Coming from an operations background, Houser says the biggest pet peeve that people on the operations side have with supply chain is that they feel supply chain doesn't understand their needs, their business. "In a lot of cases, I think that's true. Where I've seen procurement organizations fail, it's where they have not involved their stakeholders enough or where they have not understood the business. So they go out and do deals with suppliers that don't meet the needs of the stakeholders or the business. If the business doesn't buy from that contract or changes the way that they do business, then the benefit never becomes real."
Bringing operations and sales people from the business into supply chain lends the organization credibility, Houser continues, because the people in the business see that it's their peers in supply chain, not outsiders. That means that when a supply chain person comes to the business and talks to them about changing to a certain supplier or doing a process in a certain way, it has credibility, because the people in the business know that the supply chain person has lived in their world. In the end, CMC wound up bringing in just a couple external candidates into the supply chain organization in cases where they needed particular subject matter expertise, primarily around IT sourcing.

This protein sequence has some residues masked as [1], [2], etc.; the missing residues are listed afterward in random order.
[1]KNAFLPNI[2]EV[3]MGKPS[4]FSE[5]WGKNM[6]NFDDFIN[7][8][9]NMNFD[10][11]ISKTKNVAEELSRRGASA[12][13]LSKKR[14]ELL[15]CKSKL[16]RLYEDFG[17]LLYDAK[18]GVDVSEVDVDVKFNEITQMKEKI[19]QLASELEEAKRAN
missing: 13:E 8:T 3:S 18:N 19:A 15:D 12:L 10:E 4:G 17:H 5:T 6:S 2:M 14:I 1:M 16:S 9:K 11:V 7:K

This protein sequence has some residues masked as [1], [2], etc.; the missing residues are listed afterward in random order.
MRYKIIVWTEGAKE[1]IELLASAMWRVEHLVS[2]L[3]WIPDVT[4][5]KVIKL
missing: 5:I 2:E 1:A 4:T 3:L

The company's original plan had been to have the supply chain organization formed in September, but they really didn't have everyone hired and in place until January 2009. That left even less time to meet the organization's ambitious goals for CMC's 2009 fiscal year, which ended August 31. And yet by the time the company reported its '09 fiscal year end results, CMC's senior management was crediting the supply chain organization with a total of $76 million in savings, including $36.2 million through the procurement group, $32.1 million achieved by the optimization group, and $7.7 million by the logistics group. Those results added up to $1.2 million in savings per supply chain staffer, or greater than three times the industry average that the company used as a baseline to rate its supply chain performance. Supply chain also helped reduce the company's inventory by 444,220 tons, worth more than half-a-billion dollars. All these results led CMC's chief financial officer, Bill Larson, to single out supply chain's contribution during the company's fourth quarter earnings call, noting, "Our supply chain management group aggressively attacked costs and achieved tens of millions of dollars of cost savings this year." Adds Houser, with a degree of understatement, "We've been very pleased with the rapid progress."